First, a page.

GET (Green Explorer Trails) Outdoors in Houston, TX

We were thrilled to find out that Lantrip Elementary and Lantrip Blooms (our parent support group) was awarded a $20,000 Keep America Beautiful/Lowe’s Community Improvement Grant. We were the only elementary school out of the entire list of grant recipients. We felt honored and overwhelmed at the task that lay ahead!

Our aim was to engage students and adults in outdoor activities by having many visible and intriguing outdoor projects. We wanted to bring nature into an urban area. Our greatest success is that the Lantrip campus has been entirely transformed. The mulch trails and decomposed granite paths we created help to clearly define the space and better frame its features. Huge cypress trees that were barely noticed now stand out and line the pathway. The path is about one-quarter of a mile; they’re used almost daily because our students participate in Marathon Kids (they complete 26 miles over the course of six months). The 12 raised garden beds are symmetrically placed in a grid and sit on top of a decomposed granite pad that also serves as a new outdoor classroom. We now have two areas of outdoor seating with picnic benches. Our goal is to line the pathways with interactive learning stations where the children can explore various aspects of environmental science and connect to the outdoors with more information through signage and QR codes.

Our project generated enthusiasm and engaged more parents at Lantrip than ever before. Historically, the PTO (Parent-Teacher Organization) had been largely dysfunctional and had alienated parents. The GET Outdoors project demonstrated to parents that our parent support group had changed, and being awarded this grant clearly signaled this to the entire school. Even more than that, the successful implementation of this grant had generated enthusiasm in nearby schools and created enthusiasm far beyond the Lantrip community. Many partners participated in the implementation of this grant including: the USDA Forest Service, The Friends of the National Forests and Grasslands of Texas, The Fruit Tree Planting Foundation, Texas A&M Forest Service and Agrilife. Our newest partner, the Lowe’s Heroes, volunteered in rain and mud; their contribution to this project was indispensable.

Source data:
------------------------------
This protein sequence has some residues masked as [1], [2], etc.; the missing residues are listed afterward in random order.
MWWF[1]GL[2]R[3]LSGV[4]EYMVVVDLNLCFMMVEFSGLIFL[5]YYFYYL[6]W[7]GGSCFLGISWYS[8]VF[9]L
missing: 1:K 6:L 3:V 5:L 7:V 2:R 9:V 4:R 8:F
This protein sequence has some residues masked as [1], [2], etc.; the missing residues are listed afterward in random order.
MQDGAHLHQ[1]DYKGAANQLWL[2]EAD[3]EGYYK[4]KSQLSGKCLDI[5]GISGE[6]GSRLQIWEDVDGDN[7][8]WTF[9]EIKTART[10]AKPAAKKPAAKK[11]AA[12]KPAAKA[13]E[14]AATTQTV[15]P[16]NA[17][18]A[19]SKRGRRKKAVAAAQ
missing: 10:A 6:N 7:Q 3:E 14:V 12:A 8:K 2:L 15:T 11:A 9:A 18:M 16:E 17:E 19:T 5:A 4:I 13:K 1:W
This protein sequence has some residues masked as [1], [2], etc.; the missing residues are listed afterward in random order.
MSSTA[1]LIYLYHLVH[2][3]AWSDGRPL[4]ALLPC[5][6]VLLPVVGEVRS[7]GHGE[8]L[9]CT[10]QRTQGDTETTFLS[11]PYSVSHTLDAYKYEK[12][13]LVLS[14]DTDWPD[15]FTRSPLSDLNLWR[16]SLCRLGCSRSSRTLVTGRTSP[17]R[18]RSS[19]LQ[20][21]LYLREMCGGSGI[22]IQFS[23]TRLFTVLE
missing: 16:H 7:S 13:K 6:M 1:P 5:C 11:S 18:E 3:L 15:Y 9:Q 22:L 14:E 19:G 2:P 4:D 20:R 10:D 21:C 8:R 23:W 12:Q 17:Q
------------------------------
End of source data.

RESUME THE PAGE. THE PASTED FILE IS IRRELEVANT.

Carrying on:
There remain several small tasks to complete, but the overall vision of this project was actualized. The buzz this project created locally was likened to the momentum of a runaway train, by Houston Independent School District Board Member Juliet Stipeche. She also mentioned that this project was unlike anything in recent memory. This project has brought together the entire community and encouraged other area schools to try their hand at grant writing and to participate in ongoing “green” efforts. Additionally, our school and several other East End schools are being tested as a pilot model for the USDA Forest Service GreenSchools! to create a Greenbelt of participating area schools. The KAB/Lowe’s grant facilitated the progression of all these projects.

Keep Riverside Clean & Beautiful, Riverside, CA

Each year on the first Saturday in October in the City of Riverside, CA , Keep Riverside Clean & Beautiful organizes the Santa Ana River & City Waterway Cleanups. The project is in its sixth year as partnership project with the Riverside County Flood Control and local law enforcement. It started out as a small river bottom cleanup with about 75 community volunteers and has grown to 500 volunteers with an expanded footprint of 17 waterway cleanup sites which collected over 34,000 lbs. of waste and bulky items this year. This project has noteworthy impact on the community from an environmental perspective because it prevents so much litter and debris from going into our city waterways, which would ultimately end up in the Pacific Ocean, and all the while preserving the natural habitat that lives within the river bottom. Thank you Lowe’s and the City of Riverside!

Keep Pennsylvania Beautiful

Keep Pennsylvania Beautiful received a KAB-Lowe’s grant for $20,000 to build 4 new community gardens, upgrade an existing greenhouse to create revenue to sustain a total of 7 community gardens, purchase a trailer to assist with transportation, and provide technical assistance for community gardening efforts in the City of Johnstown, Pennsylvania. This project was in collaboration with Lift Johnstown and Sandyvale Memorial Gardens and Conservancy (Sandyvale). From April thru December 2013, 192 volunteers donated 1,213 hours of their time to this exciting project. Volunteer groups for the project included: Lowe’s Heroes from the Johnstown store, Sandyvale Memorial Gardens and Conservancy, the F.A.I.T.H. Group, Stuver’s Riverside Nursery, Hiram G Andrews, Pine Springs Camp, JUMP/Johnstown United Methodist Parish Organization, Youth Conference Ministries-The Great Escape, Natural Biodiversity, The Johnstown Tomahawks Ice Hockey Team, Bishop McCort High School, and Danchanko Construction.

Charleston Parks Conservancy, Charleston, S.C.

Progress is moving right along at the newest community garden the Charleston Parks Conservancy is developing with the City of Charleston in the West Ashley area.